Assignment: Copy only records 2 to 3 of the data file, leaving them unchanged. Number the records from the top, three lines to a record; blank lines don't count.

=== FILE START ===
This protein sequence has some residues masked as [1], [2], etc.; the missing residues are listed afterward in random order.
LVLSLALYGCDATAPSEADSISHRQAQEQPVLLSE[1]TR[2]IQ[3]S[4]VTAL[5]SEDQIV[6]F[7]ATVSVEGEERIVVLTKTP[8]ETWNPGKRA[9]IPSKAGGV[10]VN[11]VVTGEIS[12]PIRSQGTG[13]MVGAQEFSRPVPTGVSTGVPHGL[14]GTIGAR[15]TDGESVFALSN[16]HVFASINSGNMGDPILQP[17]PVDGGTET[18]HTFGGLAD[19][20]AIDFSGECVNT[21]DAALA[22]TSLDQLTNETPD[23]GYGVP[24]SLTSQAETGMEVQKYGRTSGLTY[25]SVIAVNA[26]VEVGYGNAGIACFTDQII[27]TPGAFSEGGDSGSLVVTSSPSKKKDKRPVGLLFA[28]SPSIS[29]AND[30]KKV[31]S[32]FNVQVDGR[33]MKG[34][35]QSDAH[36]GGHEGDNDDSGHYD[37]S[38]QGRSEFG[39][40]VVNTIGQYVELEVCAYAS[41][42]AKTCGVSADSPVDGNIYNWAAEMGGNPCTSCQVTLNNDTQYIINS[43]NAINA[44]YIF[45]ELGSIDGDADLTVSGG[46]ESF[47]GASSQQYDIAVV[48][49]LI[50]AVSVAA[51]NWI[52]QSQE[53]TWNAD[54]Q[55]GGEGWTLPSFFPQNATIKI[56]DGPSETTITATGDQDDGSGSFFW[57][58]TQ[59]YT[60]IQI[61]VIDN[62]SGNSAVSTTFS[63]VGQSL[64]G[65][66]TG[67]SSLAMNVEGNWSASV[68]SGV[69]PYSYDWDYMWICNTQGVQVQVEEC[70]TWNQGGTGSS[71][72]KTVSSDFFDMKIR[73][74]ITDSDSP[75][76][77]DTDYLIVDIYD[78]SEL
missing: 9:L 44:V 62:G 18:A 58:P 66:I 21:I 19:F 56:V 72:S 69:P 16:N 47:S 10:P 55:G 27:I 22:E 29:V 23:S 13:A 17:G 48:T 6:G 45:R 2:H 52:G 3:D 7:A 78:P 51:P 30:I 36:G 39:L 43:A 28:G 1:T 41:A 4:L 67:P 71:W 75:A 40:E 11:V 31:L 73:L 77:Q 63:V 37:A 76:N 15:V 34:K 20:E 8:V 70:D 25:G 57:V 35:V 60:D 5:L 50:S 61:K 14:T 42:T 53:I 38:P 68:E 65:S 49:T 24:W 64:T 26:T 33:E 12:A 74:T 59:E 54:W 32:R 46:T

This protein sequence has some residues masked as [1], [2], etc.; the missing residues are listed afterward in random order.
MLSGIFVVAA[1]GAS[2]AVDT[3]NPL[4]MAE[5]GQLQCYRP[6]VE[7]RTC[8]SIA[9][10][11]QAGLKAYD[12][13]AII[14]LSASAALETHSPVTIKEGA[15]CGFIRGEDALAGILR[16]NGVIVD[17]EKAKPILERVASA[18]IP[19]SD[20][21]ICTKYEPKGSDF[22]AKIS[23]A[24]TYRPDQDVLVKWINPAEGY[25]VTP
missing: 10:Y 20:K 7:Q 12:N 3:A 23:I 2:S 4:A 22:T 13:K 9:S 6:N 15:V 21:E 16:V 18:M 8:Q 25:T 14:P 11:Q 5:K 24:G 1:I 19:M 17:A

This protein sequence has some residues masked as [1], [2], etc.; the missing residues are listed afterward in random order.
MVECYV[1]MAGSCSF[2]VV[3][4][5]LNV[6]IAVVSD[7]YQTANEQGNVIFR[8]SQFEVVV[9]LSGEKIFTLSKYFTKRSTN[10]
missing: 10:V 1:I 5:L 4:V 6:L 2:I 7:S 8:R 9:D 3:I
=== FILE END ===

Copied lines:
This protein sequence has some residues masked as [1], [2], etc.; the missing residues are listed afterward in random order.
MLSGIFVVAA[1]GAS[2]AVDT[3]NPL[4]MAE[5]GQLQCYRP[6]VE[7]RTC[8]SIA[9][10][11]QAGLKAYD[12][13]AII[14]LSASAALETHSPVTIKEGA[15]CGFIRGEDALAGILR[16]NGVIVD[17]EKAKPILERVASA[18]IP[19]SD[20][21]ICTKYEPKGSDF[22]AKIS[23]A[24]TYRPDQDVLVKWINPAEGY[25]VTP
missing: 10:Y 20:K 7:Q 12:N 3:A 23:I 2:S 4:A 22:T 13:K 9:S 6:N 15:V 21:E 16:V 18:M 8:Q 25:T 14:P 11:Q 5:K 24:G 1:I 19:M 17:A

This protein sequence has some residues masked as [1], [2], etc.; the missing residues are listed afterward in random order.
MVECYV[1]MAGSCSF[2]VV[3][4][5]LNV[6]IAVVSD[7]YQTANEQGNVIFR[8]SQFEVVV[9]LSGEKIFTLSKYFTKRSTN[10]
missing: 10:V 1:I 5:L 4:V 6:L 2:I 7:S 8:R 9:D 3:I